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Landmark equal pay claim decided: are the floodgates now open?

Oct 24, 2012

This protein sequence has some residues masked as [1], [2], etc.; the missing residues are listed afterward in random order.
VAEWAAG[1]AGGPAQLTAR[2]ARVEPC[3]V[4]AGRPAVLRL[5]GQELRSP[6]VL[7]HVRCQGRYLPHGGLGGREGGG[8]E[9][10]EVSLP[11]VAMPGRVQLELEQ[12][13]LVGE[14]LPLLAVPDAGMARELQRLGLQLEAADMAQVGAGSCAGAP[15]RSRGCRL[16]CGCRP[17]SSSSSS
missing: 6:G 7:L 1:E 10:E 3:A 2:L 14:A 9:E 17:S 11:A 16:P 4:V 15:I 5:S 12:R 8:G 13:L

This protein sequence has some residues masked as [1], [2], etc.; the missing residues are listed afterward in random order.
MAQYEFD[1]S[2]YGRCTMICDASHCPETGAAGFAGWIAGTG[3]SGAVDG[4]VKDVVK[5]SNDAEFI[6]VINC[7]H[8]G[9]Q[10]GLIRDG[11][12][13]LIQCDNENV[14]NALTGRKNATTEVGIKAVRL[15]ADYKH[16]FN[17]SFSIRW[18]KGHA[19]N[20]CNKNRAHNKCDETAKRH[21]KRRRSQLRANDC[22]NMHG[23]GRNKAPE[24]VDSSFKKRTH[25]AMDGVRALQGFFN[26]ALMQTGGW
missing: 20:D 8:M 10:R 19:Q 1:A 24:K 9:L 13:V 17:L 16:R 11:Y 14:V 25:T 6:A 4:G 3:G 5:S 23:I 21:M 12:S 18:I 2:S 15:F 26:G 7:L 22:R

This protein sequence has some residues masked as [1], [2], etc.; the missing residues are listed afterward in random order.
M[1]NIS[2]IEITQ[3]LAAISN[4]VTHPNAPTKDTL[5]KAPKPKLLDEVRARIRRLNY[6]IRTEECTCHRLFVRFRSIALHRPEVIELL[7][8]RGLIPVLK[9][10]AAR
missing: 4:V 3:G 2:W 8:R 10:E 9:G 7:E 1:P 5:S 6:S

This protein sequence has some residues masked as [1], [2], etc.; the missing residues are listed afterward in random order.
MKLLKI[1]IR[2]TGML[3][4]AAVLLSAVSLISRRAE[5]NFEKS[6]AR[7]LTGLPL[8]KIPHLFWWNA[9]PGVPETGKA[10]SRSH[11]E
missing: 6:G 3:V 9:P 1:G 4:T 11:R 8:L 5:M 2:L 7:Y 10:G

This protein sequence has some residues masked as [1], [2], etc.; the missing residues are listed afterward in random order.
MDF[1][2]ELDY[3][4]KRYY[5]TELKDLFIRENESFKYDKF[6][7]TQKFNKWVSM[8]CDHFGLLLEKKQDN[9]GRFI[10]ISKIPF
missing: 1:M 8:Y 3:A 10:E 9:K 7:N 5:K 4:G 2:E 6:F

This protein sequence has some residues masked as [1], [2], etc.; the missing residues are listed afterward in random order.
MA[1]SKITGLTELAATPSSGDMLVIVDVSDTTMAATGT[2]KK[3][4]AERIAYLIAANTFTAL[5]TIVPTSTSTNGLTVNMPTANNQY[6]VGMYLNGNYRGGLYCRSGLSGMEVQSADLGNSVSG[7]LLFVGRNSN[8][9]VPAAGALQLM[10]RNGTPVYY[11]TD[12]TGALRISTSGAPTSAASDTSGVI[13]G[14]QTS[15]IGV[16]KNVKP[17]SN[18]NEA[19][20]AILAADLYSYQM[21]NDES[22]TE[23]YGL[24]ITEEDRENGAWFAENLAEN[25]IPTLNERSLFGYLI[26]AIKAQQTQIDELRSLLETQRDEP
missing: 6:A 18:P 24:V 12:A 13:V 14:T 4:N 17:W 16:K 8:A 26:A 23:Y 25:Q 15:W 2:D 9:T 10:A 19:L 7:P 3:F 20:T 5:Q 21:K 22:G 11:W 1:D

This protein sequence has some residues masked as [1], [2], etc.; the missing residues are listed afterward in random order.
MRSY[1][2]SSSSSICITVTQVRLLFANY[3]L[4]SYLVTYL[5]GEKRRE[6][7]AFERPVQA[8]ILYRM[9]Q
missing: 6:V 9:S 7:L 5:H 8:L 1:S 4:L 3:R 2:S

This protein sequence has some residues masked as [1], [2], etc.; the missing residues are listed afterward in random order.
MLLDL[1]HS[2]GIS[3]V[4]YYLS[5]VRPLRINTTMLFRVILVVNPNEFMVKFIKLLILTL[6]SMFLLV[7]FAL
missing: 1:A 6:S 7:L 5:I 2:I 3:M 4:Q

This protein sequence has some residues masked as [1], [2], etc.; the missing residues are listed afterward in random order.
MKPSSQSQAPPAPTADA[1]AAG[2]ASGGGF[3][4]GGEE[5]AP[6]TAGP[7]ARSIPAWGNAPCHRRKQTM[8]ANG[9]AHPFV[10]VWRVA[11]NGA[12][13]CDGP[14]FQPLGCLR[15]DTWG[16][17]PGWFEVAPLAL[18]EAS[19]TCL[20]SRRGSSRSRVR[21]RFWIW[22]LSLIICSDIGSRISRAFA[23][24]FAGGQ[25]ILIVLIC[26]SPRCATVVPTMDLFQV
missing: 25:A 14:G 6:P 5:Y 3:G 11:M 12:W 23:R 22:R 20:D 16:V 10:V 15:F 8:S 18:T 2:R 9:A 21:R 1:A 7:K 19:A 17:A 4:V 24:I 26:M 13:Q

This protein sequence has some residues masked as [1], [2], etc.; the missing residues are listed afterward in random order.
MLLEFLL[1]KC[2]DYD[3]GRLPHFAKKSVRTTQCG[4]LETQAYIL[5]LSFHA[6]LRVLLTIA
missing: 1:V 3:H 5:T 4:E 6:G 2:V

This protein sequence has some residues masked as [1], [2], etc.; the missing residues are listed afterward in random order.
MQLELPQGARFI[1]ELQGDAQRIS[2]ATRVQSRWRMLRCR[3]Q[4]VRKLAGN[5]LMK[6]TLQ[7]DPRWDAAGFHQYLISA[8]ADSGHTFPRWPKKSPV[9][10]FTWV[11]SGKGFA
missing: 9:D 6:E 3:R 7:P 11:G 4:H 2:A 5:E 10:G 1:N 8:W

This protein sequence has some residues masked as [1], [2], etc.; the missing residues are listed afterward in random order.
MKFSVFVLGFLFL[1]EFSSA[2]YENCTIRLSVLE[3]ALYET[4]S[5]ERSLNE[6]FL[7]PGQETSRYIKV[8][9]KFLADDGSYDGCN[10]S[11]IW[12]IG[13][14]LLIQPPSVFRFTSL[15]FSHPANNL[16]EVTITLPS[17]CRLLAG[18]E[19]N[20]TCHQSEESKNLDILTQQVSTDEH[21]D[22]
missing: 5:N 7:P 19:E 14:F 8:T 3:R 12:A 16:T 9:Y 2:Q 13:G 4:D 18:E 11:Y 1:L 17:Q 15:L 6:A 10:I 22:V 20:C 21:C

Today the Supreme Court has handed down its decision in the case of Birmingham City Council v Abdulla.   The case relates to equal pay law, i.e the the principle that men and women should receive equal pay for equal work.   The principle was introduced to UK law in 1970 and (if you want some background) the story behind its introduction is told in the 2010 film "Made in Dagenham".   Why is the new decision important?   It means that employers could face more equal pay claims.  Previously the position was that disgruntled employees had six months in which to bring a claim in the Employment Tribunal.  The highest court in the UK has now decided that such claims can be brought in the Courts, for which there is a six year deadline. More time to take action will give workers more scope to come out of the woodwork and bring claims. [caption id="attachment_2655" align="alignright" width="261"]Cleaner Will employees in the private sector now clean up? The claimants in the Abdulla case included cooks, caterers, care staff and cleaners[/caption]   Should employers be concerned?   The vast majority of equal pay claims have always been brought by female public sector workers against local authorities.  This is because historically councils paid bonuses to male-dominated jobs which were not enjoyed by their female counterparts.  Most affected public sector workers submit their claims within six months anyway, since they benefit from the advice and guidance of the unions.   However both the public and private sector now need to be aware that they are more exposed if they unlawfully discriminate against female employees when it comes to pay, or they have done so in the past six years.   Another area of concern is that a successful claimant in the Courts can recover his or her legal costs from the other side. This is hardly ever the case in the Employment Tribunal.   Therefore an employer defeated in the Courts could be liable for damages, plus the legal fees of the employee, whereas previously damages were only ever a possibility. But this principle works both ways.  An employee who feels they have been subject to pay discrimination might think twice before claiming in the Courts, for fear of having to meet their employer's legal bill if they lose.   Also, the Courts are not used to dealing with equal pay claims whereas the Employment Tribunals have a wealth of experience.  Could this lead to satellite litigation over how they should be decided?  Only time will tell.   At the time of writing Birmingham Council said it was reviewing the decision and had made little comment. The decision will be sure to polarise opinion. At a time when the Government appears intent on removing the legal burden on businesses, the Supreme Court has paved the way for more claims. Whether or not the "floodgates" have been opened will remain to be seen.   If you would like advice on any aspect of HR or employment law, then please get in touch with one of our employment specialists on 020 7234 0200, contact@waterfront.law or via Twitter @uklaw.